Police Chief David O’Callaghan and Chelsea Adams’
wedding day is fast approaching.

Unfortunately, at the last minute, David discovers
that there is one small problem to be taken care of before
he can tie the knot—divorce his first wife!

Synopsis - 

Police Chief David O’Callaghan and Chelsea Adams’ wedding day is fast approaching. Unfortunately, at the last minute, David discovers that there is one small problem to be taken care of before he can tie the knot—divorce his first wife!

Lauren Carr takes fans of the Mac Faraday mysteries to the Big Apple in this nail biting adventure. In Cancelled Vows, David, Mac, and Gnarly, too, rush to New York City to dissolve David’s marriage to an old girlfriend—and he’s got five days to get it done. When murder throws up a road block, it is up to David’s best man, Mac Faraday, and Gnarly, K9-in-waiting, to sort through the clues to get David to the church in time!

Review - 

Over the last few years I have become of big fan of light, easy, fun murder mysteries. It's the perfect way to relax after a long hard day. You need great characters, a twisted plot, some laughs, some love, some intrigue - and you shouldn't be able to guess the whodunit until the last few pages.

Author Lauren Carr offers just that. I reviewed three of her books previously, so when I went on a recent vacation I loaded the entire Mac Faraday series into my e-reader and started over from the very beginning. If you love this type of book I suggest you do the same - start at the beginning and enjoy the ride. In fact is now offering a great deal on the full set of 10 e-books featuring all the previous titles in this series.

Cancelled Vows is book 11 in the Mac Faraday Mystery series and is every bit as engaging as the previous ten.  The plot takes us away from Spencer Inn to New York City.  While the initial reason is for Police Chief David O’Callaghan to annul a previous unknown marriage - think Vegas, alcohol and a drive through chapel - a murder occurs while there that pulls Mac in.  He just can't resist a puzzle like this.

From love to bodies in walls to murder - this newest novel in the series is as intriguing as the last. Where Carr comes up with all her plots, I have no idea. But she continues to offer new and interesting twists and an easy to read style that is perfect for relaxing after a long, hard day.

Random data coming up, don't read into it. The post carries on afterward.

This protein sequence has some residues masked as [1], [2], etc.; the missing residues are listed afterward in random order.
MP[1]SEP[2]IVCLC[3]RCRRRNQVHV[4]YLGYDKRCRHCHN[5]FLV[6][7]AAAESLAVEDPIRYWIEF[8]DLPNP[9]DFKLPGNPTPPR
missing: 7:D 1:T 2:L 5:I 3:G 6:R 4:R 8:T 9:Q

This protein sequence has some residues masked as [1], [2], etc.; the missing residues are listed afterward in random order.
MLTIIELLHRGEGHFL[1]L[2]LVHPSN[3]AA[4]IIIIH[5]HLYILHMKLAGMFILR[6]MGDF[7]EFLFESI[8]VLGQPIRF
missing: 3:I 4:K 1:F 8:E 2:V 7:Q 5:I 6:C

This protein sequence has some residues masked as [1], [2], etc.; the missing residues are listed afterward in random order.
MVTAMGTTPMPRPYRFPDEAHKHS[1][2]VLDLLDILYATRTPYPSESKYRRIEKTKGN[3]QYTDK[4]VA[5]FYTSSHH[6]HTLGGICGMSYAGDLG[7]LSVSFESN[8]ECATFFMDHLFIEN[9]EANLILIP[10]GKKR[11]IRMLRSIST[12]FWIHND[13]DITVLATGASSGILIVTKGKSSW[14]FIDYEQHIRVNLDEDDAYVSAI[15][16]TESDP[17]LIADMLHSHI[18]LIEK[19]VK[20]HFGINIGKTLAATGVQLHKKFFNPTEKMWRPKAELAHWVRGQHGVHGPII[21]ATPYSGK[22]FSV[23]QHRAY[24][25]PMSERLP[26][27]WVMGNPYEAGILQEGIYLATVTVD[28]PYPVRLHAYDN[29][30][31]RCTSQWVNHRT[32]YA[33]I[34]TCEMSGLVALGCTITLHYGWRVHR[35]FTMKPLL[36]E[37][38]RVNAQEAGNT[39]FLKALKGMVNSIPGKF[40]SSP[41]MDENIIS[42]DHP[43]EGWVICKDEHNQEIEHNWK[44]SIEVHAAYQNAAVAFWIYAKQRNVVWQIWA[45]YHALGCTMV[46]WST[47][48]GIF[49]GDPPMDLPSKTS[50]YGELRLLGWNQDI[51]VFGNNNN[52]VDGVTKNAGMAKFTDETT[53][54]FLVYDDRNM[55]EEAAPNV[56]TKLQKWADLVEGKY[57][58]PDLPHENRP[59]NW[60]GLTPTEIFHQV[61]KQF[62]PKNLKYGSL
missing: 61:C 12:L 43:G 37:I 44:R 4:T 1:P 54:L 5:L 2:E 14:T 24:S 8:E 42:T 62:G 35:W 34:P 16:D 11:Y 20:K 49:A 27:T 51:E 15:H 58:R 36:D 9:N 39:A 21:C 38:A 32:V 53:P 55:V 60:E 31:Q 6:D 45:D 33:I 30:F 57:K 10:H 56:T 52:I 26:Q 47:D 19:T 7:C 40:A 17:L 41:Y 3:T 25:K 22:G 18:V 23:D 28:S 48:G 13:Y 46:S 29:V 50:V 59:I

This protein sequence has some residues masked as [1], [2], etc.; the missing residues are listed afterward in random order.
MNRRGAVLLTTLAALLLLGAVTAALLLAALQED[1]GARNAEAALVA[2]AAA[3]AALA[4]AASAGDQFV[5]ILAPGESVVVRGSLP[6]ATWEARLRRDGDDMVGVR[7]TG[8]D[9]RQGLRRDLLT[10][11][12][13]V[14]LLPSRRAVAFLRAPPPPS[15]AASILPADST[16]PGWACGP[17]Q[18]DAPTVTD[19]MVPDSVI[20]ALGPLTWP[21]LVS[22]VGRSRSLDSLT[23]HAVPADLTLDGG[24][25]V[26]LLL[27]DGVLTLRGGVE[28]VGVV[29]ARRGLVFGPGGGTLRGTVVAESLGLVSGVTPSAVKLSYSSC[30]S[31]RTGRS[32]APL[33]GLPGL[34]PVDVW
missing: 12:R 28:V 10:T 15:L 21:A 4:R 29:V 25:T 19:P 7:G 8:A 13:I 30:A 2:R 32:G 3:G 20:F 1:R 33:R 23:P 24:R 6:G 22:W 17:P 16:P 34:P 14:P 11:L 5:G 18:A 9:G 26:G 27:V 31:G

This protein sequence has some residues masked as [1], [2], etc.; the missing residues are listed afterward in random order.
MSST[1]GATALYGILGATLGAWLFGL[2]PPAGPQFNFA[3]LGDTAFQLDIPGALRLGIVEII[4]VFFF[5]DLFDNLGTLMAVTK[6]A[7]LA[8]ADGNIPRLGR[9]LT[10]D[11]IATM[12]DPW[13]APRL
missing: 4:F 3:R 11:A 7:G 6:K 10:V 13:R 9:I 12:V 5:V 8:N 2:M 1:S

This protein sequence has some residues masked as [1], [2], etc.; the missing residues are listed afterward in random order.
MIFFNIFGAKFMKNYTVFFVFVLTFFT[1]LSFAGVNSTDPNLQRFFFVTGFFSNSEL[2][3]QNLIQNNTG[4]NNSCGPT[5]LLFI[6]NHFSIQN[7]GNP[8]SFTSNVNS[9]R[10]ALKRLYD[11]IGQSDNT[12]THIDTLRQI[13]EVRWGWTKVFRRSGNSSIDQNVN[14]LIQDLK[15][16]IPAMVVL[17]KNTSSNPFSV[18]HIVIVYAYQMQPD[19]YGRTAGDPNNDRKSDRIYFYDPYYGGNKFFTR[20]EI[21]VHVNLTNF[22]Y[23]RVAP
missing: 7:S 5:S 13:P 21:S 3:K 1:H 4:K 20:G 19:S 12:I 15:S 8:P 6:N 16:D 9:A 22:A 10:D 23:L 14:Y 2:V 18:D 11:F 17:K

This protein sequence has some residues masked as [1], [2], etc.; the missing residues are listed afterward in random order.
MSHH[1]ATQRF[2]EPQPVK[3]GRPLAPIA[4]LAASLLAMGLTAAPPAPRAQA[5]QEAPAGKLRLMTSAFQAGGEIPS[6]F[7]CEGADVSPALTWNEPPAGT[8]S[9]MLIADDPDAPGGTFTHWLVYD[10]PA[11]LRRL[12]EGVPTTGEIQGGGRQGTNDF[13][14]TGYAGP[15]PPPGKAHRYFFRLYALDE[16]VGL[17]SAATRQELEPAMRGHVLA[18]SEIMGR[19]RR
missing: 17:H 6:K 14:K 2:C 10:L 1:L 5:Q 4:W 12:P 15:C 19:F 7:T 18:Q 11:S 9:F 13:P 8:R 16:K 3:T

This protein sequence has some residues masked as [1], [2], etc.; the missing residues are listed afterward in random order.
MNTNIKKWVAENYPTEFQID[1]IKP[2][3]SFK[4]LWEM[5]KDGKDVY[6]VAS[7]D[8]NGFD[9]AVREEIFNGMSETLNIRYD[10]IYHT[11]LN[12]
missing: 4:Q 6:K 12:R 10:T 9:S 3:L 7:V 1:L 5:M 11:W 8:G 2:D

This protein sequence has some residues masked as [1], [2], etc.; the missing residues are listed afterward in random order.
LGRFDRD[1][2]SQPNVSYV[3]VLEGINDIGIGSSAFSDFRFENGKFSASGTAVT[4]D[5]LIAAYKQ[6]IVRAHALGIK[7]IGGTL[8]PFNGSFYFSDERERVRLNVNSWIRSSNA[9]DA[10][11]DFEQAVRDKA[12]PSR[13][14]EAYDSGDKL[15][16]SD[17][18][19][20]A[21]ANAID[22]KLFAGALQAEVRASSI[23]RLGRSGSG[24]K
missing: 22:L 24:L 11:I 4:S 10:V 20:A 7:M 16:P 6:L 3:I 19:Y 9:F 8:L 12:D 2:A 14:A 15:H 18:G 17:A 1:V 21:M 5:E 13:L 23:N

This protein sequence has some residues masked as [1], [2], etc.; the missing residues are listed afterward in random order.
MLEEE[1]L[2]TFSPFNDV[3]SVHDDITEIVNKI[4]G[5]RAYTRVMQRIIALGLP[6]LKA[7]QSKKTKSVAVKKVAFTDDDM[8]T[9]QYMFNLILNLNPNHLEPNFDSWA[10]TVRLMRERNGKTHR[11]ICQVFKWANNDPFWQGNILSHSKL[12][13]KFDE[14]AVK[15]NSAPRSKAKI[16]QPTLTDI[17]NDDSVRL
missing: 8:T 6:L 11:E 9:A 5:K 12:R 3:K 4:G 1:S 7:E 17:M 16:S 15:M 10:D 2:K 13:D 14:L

​Buy the book here: Amazon

Meet The Author - 

Read a guest article by Carr called, "10 Facts of Life Gnarly Taught Me" - HERE
Read a previous interview - HERE

PictureLauren Carr is the international best-selling author of the Mac Faraday and Lovers in Crime Mysteries and the Thorny Rose Mysteries. Lauren is a popular speaker who has made appearances at schools, youth groups, and on author panels at conventions. She also passes on what she has learned in her years of writing and publishing by conducting workshops and teaching in community education classes. She lives with her husband, son, and four dogs (including the real live Gnarly!) on a mountain in Harpers Ferry, WV.

Connect with the author: 
Website  ~  Twitter  ~   Facebook

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10 Facts of Life Gnarly Taught Me

Guest post by author Lauren Carr

Read a review of Cancelled Vows - HERE
Fans of the Mac Faraday Mysteries need no introduction to Gnarly, Mac Faraday’s German shepherd, the only K-9 to receive a dishonorable discharge from the United States Army—which they still refuse to discuss.

Highly intelligent, Gnarly has a mind of his own. He is a favorite character for many readers and I enjoy writing his part. Not only is he fun, but being so intelligent, I have actually learned some facts of life from him. Below are just a few things:

1) When it comes being tough, size does not matter. Even though Gnarly is a hundred pounds of fur and teeth, he learned the hard way that bravery outweighs brute. In A Wedding and a Killing,  he got his clock cleaned by a six-pound Chihuahua named Benny.

2) When your owner isn’t around—anything goes.

3) Pay no attention to the cat. No matter how innocent you look, humans will still notice the mess in the kitchen, as they did in The Lady Who Cried Murder.

4) Nagging is a powerful negotiation technique.

5) If you can touch it with your tongue, it’s yours—especially human food.

6) Humans have the 30-second rule in regards to dropped food. For dogs, it’s the thirty-year rule.

7) Humans have complicated everything—mainly their priorities. For humans, it is all about sex, money, and power. For dogs, it is sex, sleep, and food … not necessarily in that order.

8) Dumpster diving is not as much fun as it looks—as Gnarly learned in The Murders at Astaire Castle.

9) Humans are too uptight. They fail to appreciate the little things in life like sticking their heads out the car window and letting the wind blow through their hair.
10) Dogs rule!

Behind the scenes interview with the author - HERE!

Connect with the author:  Website  ~  Twitter  ~   Facebook

Saturday, February 13, 2016

Inside Out: Straight Talk from a Gay Jock by Mark Tewksbury